Calculation of CMO subsidy basis not as easy as it seems
Recognised producer organisations in the fruit and vegetable sector can claim Common Market Organisation (CMO) subsidy. The basis for this subsidy is the value marketed production (VMP). In a judgment of 29 June 2017, the General Court of the EU (Court) explained how the VMP should be calculated. As will be explained in this blog, it follows from the judgment that the calculation of the subsidy basis seems to be quite complicated.
In order to be eligible for EU-funded CMO subsidy, producer organisations need to have an approved operational program (OP). The maximum eligible amount of subsidy is 4.1% of the VMP in the so-called reference year. The reference year is determined by the Member States, but in any event, precedes the year in which the OP is implemented.
The VMP equals the production of the members sold by the producer organisation in the reference year. In this context, the United Kingdom (UK) had allowed producer organisations to take into account the production of all new members when calculating the VMP, regardless of whether they were members of another producer organisation or not prior to joining the producer organisation claiming subsidy. After discovery of this UK practice, the European Commission (Commission) excluded various expenditures from EU funding by a decision of 13 November 2015. In particular, a flat-rate correction of EUR 1,849,194.86 was applied for the years 2008 to 2012. The inadequate controls by the UK had, according to the European Commission, resulted in a systematic overestimation of the VMP. The UK appealed to the Court against the flat-rate correction.
Judgment of the Court
The calculation of the VMP was governed by Regulation 1433/2003 until 1 January 2008 and then by Regulation 1580/2007. The latter Regulation was replaced as of 21 June 2011 by the current Regulation 543/2011 [note: hyperlink to the unconsolidated version!]. Regulation 1433/2003 and Regulation 1580/2007 are implementing regulations and thus constitute secondary EU law. Both regulations contained corresponding provisions on the calculation of the VMP. However, it was not explicitly regulated how to deal with the production of new members of a producer organisation. In this regard, the Court starts by setting out how secondary EU law should be interpreted. First of all, when the wording of secondary EU law is open to more than one interpretation, preference must, if possible, be given to the interpretation which renders the provision consistent with the TFEU. Furthermore, not only should the wording of the provision be taken into account, but also the context and the objectives of the context to which it belongs. If the exact scope cannot be determined on the basis of a textual and historical interpretation, it is important to interpret the provision based on its purpose and overall structure. Finally, an implementing regime must be consistent with the provisions of the basic Regulation as far as possible.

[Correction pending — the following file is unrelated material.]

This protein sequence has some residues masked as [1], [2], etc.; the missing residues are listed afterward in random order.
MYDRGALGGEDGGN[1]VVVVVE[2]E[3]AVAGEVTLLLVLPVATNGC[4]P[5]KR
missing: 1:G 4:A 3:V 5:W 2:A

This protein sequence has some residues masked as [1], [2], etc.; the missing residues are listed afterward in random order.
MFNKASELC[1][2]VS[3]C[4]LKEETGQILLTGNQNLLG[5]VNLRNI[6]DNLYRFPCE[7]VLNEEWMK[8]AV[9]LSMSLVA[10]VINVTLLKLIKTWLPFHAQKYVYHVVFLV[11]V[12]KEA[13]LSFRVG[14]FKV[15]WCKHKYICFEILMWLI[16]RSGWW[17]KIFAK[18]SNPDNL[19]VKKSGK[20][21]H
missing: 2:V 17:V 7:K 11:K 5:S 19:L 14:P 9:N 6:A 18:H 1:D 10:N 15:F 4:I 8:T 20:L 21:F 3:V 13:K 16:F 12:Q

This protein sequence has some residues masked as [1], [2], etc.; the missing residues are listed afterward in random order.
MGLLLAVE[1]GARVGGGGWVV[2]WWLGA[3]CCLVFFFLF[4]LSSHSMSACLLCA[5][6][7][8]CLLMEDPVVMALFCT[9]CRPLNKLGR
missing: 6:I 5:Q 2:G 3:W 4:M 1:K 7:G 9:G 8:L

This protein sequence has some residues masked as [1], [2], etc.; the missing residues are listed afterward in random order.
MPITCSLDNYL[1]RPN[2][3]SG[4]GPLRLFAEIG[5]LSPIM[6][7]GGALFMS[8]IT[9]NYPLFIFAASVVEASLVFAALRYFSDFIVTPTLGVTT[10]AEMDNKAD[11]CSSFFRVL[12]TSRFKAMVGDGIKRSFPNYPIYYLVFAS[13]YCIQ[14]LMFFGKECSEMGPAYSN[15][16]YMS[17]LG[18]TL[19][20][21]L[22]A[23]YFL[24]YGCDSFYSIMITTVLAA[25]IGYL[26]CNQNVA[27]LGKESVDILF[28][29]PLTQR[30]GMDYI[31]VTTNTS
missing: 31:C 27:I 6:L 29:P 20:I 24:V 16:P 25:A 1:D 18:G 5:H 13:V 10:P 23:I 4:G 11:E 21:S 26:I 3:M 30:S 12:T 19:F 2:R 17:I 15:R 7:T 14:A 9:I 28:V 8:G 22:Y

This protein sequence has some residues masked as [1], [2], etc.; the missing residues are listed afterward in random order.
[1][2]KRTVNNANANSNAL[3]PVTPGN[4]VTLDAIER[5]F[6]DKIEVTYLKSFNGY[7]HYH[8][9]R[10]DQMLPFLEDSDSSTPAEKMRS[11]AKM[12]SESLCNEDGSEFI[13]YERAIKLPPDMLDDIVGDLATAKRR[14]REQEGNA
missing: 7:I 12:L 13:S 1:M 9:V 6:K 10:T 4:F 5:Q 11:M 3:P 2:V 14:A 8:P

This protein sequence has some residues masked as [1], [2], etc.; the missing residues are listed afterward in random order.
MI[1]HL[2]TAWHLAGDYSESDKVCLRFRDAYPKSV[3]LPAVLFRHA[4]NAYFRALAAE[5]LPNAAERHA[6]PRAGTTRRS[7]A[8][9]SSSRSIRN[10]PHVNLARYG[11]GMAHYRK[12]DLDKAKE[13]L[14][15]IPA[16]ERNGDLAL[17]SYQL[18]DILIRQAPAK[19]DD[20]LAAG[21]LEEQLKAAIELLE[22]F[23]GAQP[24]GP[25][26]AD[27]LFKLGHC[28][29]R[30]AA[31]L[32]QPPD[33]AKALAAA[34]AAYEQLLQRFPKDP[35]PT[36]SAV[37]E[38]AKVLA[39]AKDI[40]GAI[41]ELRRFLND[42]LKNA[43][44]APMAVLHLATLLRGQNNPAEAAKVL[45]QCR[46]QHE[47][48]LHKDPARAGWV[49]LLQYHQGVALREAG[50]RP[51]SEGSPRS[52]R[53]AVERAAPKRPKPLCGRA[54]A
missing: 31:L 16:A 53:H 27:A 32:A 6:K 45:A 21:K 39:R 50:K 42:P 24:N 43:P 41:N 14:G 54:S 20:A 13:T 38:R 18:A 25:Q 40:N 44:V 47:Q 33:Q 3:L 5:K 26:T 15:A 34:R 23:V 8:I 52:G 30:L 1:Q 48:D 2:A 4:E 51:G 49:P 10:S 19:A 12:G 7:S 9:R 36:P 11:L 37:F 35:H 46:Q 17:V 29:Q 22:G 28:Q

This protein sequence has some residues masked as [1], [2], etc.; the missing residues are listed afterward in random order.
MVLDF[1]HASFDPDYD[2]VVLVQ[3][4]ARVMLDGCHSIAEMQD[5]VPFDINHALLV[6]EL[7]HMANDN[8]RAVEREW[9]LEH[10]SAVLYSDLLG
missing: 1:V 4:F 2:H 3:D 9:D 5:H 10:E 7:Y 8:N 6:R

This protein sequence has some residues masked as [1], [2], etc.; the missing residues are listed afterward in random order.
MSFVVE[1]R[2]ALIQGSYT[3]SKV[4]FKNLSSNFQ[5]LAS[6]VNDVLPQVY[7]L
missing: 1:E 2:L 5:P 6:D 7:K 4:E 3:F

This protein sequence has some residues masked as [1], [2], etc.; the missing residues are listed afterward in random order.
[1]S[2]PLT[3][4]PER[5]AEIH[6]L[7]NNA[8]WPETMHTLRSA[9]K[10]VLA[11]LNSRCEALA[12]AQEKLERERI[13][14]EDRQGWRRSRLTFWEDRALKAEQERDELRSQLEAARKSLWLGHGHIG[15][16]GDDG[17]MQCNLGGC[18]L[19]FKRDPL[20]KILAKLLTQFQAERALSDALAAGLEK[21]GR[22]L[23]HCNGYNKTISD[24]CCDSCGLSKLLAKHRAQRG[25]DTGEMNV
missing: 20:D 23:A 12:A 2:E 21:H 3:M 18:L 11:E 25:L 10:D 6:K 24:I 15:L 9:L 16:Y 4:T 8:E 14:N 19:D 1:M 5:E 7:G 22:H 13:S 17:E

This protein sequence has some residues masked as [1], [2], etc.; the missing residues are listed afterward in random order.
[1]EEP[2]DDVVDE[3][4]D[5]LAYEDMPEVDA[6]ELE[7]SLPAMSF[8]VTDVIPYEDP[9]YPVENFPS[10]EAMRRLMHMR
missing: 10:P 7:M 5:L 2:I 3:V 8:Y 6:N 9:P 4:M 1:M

According to the Court, both Regulation 1433/2003 and Regulation 1580/2007 stated that Member States should avoid duplicate counting. Such a duplicate counting can, according to the Court, only occur if a new member was previously member of another producer organisation which also claimed CMO-subsidy. Furthermore, Regulation 1433/2003 and Regulation 1580/2007 explicitly state that only production sold through a producer organisation may be included in the calculation of the VMP. In the Court's view, this means that the production of a non-aligned producer cannot be part of the VMP. Based on Regulation 2200/96 (CMO Basic Regulation on Fruit and Vegetables applicable until 30 June 2008), the Court ruled that recognised producer organisations' aim is “ensuring that production was planned and adjusted to demand, particularly in terms of quality and quantity, and of promoting the use of cultivation practices, production techniques and environmentally sound waste-management practices in particular to protect the quality of water, soil and landscape and to preserve or encourage biodiversity”. Only production of producers who are members of a recognised producer organisation has been produced in accordance with this objective. Consequently, the rule that only the production of new members who were previously members of another producer organisation in the reference year may be included in the calculation of the VMP, is in accordance with the provisions of the basic Regulation.